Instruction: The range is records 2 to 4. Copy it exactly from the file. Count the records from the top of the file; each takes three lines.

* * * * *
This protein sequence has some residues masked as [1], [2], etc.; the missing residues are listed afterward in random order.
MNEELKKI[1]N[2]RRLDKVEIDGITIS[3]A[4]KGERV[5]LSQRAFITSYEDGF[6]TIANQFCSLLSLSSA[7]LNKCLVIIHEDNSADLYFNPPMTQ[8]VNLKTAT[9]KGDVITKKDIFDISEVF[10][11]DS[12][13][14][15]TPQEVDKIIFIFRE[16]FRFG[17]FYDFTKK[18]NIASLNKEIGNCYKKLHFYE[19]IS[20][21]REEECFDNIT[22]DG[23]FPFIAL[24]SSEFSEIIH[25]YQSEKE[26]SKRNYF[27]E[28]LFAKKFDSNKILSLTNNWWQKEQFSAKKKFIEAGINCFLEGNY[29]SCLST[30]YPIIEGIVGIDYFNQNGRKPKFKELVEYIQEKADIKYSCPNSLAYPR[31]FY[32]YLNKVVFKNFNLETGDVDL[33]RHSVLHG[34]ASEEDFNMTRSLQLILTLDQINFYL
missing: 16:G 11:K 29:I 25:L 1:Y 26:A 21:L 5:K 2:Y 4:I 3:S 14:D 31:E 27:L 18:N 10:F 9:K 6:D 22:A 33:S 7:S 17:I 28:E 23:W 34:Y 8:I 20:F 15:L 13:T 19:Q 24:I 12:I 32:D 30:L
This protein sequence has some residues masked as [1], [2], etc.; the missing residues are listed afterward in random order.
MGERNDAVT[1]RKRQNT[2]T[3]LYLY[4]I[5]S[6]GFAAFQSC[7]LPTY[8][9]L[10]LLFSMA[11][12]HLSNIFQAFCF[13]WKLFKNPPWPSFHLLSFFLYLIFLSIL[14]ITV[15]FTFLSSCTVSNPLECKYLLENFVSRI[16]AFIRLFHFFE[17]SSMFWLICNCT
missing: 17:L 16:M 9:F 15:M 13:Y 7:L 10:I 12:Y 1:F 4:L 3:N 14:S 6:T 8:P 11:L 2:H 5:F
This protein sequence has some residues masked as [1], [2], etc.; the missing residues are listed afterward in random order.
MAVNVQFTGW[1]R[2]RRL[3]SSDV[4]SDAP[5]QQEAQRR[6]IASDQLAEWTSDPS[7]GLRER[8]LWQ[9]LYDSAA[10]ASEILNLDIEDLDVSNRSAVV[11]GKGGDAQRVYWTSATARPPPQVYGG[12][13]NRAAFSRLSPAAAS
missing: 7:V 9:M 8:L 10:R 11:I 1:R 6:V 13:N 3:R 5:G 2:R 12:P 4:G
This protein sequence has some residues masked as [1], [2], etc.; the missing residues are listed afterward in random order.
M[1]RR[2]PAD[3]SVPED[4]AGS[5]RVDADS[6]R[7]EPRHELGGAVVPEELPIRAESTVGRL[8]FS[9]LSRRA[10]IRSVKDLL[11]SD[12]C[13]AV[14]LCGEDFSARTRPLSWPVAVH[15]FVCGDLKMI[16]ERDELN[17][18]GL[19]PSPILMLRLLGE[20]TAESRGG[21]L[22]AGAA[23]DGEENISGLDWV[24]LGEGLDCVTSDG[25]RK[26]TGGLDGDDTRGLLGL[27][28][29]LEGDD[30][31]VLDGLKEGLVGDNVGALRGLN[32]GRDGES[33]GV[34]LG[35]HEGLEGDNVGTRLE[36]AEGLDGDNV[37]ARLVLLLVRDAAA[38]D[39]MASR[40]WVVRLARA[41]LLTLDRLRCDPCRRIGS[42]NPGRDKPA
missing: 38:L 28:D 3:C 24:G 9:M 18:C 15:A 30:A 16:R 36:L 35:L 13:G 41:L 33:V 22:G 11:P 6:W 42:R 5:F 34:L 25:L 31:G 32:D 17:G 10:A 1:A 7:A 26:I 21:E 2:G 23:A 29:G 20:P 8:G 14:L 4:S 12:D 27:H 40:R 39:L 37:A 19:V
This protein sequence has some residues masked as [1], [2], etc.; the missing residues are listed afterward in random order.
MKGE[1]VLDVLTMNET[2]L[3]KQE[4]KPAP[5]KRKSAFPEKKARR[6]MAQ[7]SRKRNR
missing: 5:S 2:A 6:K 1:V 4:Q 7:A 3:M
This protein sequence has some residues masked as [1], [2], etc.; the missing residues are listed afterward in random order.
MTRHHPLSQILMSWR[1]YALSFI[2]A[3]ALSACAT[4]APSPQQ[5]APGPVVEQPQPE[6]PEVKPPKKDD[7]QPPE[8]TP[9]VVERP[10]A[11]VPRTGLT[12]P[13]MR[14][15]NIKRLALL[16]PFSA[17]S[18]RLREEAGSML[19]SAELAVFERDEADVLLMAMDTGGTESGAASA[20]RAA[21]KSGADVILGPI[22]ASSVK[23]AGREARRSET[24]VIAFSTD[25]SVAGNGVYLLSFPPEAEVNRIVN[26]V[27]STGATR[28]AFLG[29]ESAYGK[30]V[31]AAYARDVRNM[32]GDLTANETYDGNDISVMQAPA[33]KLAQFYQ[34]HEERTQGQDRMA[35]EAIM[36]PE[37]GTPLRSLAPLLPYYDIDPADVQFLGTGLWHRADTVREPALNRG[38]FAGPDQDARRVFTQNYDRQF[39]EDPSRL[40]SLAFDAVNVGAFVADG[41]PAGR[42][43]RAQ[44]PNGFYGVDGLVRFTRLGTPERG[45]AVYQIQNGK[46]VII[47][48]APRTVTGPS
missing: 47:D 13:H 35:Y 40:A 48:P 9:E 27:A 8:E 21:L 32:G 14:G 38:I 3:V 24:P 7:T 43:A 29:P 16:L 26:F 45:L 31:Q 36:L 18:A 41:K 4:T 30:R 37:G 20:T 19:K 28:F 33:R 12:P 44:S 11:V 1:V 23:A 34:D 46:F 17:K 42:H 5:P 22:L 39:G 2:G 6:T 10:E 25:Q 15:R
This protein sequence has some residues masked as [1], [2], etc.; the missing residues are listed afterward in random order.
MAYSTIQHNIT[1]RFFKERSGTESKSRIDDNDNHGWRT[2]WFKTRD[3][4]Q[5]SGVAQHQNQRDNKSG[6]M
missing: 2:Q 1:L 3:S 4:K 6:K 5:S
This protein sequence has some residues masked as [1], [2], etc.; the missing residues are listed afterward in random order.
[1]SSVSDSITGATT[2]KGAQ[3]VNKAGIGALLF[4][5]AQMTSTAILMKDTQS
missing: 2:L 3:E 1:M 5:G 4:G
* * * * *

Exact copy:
This protein sequence has some residues masked as [1], [2], etc.; the missing residues are listed afterward in random order.
MGERNDAVT[1]RKRQNT[2]T[3]LYLY[4]I[5]S[6]GFAAFQSC[7]LPTY[8][9]L[10]LLFSMA[11][12]HLSNIFQAFCF[13]WKLFKNPPWPSFHLLSFFLYLIFLSIL[14]ITV[15]FTFLSSCTVSNPLECKYLLENFVSRI[16]AFIRLFHFFE[17]SSMFWLICNCT
missing: 17:L 16:M 9:F 15:M 13:Y 7:L 10:I 12:Y 1:F 4:L 3:N 14:S 6:T 8:P 11:L 2:H 5:F
This protein sequence has some residues masked as [1], [2], etc.; the missing residues are listed afterward in random order.
MAVNVQFTGW[1]R[2]RRL[3]SSDV[4]SDAP[5]QQEAQRR[6]IASDQLAEWTSDPS[7]GLRER[8]LWQ[9]LYDSAA[10]ASEILNLDIEDLDVSNRSAVV[11]GKGGDAQRVYWTSATARPPPQVYGG[12][13]NRAAFSRLSPAAAS
missing: 7:V 9:M 8:L 10:R 11:I 1:R 6:V 13:N 3:R 5:G 2:R 12:P 4:G
This protein sequence has some residues masked as [1], [2], etc.; the missing residues are listed afterward in random order.
M[1]RR[2]PAD[3]SVPED[4]AGS[5]RVDADS[6]R[7]EPRHELGGAVVPEELPIRAESTVGRL[8]FS[9]LSRRA[10]IRSVKDLL[11]SD[12]C[13]AV[14]LCGEDFSARTRPLSWPVAVH[15]FVCGDLKMI[16]ERDELN[17][18]GL[19]PSPILMLRLLGE[20]TAESRGG[21]L[22]AGAA[23]DGEENISGLDWV[24]LGEGLDCVTSDG[25]RK[26]TGGLDGDDTRGLLGL[27][28][29]LEGDD[30][31]VLDGLKEGLVGDNVGALRGLN[32]GRDGES[33]GV[34]LG[35]HEGLEGDNVGTRLE[36]AEGLDGDNV[37]ARLVLLLVRDAAA[38]D[39]MASR[40]WVVRLARA[41]LLTLDRLRCDPCRRIGS[42]NPGRDKPA
missing: 38:L 28:D 3:C 24:G 9:M 18:C 15:A 30:A 16:R 36:L 35:L 13:G 41:L 33:V 22:G 11:P 6:W 42:R 5:F 34:L 25:L 31:G 32:D 17:G 10:A 1:A 7:A 26:I 21:E 2:G 23:A 29:G 20:P 8:G 14:L 4:S 12:D 27:H 40:R 39:L 37:A 19:V